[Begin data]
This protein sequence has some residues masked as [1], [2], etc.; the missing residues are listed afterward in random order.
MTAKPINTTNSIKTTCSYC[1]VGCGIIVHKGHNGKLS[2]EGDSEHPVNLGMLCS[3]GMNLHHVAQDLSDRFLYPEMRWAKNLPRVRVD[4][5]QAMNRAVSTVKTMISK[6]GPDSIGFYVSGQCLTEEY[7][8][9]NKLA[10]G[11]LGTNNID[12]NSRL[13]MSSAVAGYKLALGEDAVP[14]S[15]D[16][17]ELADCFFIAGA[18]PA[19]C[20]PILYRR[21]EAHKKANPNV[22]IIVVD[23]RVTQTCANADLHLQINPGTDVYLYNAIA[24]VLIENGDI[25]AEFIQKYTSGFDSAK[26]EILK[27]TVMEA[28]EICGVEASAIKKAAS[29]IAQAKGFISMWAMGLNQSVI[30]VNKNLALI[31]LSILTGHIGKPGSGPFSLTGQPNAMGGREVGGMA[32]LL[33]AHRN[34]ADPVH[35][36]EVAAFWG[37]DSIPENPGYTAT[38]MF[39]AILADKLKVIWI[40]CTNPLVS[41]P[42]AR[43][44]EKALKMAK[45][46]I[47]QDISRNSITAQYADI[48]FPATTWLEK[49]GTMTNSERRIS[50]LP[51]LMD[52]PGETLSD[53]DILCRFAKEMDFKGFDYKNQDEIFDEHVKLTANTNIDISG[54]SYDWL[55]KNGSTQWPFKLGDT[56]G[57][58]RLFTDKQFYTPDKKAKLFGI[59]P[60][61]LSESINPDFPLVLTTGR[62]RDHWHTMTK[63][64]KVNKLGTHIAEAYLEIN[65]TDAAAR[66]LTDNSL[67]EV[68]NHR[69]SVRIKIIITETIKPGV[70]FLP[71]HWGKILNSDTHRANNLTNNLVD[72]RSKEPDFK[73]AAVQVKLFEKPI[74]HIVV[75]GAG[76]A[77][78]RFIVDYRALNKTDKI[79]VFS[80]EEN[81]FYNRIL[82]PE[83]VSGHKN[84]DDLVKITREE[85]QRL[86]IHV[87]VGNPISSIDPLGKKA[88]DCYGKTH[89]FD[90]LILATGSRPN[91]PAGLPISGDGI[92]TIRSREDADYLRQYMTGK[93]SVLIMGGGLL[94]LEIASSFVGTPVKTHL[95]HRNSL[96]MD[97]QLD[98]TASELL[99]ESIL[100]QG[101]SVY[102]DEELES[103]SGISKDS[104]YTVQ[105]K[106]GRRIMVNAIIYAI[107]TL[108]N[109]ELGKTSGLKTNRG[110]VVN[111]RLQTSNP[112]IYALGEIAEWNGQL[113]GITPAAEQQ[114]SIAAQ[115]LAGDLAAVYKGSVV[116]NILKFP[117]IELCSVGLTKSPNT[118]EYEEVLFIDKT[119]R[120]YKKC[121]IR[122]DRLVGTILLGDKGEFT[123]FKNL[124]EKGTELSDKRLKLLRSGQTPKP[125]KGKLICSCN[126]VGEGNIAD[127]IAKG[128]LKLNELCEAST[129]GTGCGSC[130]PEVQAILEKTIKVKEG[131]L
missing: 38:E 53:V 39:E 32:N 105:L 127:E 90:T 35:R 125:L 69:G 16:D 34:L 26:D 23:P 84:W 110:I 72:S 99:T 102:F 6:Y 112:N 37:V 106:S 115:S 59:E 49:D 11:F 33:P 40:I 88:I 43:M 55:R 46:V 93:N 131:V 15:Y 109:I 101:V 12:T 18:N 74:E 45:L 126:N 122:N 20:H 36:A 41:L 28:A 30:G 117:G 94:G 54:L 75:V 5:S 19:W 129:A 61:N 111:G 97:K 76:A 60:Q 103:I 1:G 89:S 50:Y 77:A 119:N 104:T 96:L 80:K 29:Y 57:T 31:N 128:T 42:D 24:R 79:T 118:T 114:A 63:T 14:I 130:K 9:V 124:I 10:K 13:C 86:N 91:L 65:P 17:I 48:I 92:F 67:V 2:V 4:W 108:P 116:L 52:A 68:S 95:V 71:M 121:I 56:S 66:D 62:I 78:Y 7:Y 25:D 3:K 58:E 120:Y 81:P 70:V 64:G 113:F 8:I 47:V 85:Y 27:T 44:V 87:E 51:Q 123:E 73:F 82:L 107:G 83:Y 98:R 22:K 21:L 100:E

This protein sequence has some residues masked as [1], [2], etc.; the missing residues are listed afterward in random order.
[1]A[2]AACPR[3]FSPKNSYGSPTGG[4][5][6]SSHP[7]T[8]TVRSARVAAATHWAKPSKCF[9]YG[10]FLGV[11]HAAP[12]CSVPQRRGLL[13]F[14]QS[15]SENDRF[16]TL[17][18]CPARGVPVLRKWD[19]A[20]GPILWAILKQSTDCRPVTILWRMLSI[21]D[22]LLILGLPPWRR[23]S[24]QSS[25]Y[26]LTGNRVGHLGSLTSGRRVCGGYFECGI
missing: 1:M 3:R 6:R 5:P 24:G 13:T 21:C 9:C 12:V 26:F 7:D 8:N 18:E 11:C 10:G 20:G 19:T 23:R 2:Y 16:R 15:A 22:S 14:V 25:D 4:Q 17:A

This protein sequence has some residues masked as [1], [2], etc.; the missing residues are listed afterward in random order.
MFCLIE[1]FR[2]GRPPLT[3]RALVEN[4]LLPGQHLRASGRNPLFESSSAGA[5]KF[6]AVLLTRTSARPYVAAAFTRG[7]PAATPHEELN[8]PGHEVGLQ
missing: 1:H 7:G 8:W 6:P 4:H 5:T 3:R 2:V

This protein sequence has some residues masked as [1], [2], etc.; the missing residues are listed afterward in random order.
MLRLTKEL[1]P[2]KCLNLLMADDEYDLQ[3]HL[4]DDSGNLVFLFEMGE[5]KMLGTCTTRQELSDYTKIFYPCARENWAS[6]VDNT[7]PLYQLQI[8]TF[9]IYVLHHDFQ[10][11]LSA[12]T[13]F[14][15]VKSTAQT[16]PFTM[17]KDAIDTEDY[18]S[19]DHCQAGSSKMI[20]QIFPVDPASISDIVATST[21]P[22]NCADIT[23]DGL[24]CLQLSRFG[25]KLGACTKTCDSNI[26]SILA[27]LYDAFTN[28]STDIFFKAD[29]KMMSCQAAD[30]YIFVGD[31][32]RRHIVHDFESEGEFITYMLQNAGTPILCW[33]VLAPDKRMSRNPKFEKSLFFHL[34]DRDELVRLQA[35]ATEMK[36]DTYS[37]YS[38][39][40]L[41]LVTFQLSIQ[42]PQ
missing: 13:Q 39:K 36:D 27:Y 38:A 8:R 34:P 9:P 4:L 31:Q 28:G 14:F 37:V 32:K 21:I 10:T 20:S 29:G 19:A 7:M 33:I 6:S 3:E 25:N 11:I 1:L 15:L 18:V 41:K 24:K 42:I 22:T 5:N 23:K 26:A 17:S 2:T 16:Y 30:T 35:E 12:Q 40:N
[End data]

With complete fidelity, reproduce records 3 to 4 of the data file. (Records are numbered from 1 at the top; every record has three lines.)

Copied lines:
This protein sequence has some residues masked as [1], [2], etc.; the missing residues are listed afterward in random order.
MFCLIE[1]FR[2]GRPPLT[3]RALVEN[4]LLPGQHLRASGRNPLFESSSAGA[5]KF[6]AVLLTRTSARPYVAAAFTRG[7]PAATPHEELN[8]PGHEVGLQ
missing: 1:H 7:G 8:W 6:P 4:H 5:T 3:R 2:V

This protein sequence has some residues masked as [1], [2], etc.; the missing residues are listed afterward in random order.
MLRLTKEL[1]P[2]KCLNLLMADDEYDLQ[3]HL[4]DDSGNLVFLFEMGE[5]KMLGTCTTRQELSDYTKIFYPCARENWAS[6]VDNT[7]PLYQLQI[8]TF[9]IYVLHHDFQ[10][11]LSA[12]T[13]F[14][15]VKSTAQT[16]PFTM[17]KDAIDTEDY[18]S[19]DHCQAGSSKMI[20]QIFPVDPASISDIVATST[21]P[22]NCADIT[23]DGL[24]CLQLSRFG[25]KLGACTKTCDSNI[26]SILA[27]LYDAFTN[28]STDIFFKAD[29]KMMSCQAAD[30]YIFVGD[31][32]RRHIVHDFESEGEFITYMLQNAGTPILCW[33]VLAPDKRMSRNPKFEKSLFFHL[34]DRDELVRLQA[35]ATEMK[36]DTYS[37]YS[38][39][40]L[41]LVTFQLSIQ[42]PQ
missing: 13:Q 39:K 36:D 27:Y 38:A 8:R 34:P 9:P 4:L 31:Q 28:G 14:F 37:V 32:K 21:I 10:T 20:S 29:G 19:A 7:M 33:I 6:S 3:E 25:N 11:I 1:L 15:L 18:V 41:K 24:K 42:I 22:T 5:N 23:K 26:A 17:S 2:T 16:Y 30:T 35:E 12:Q 40:N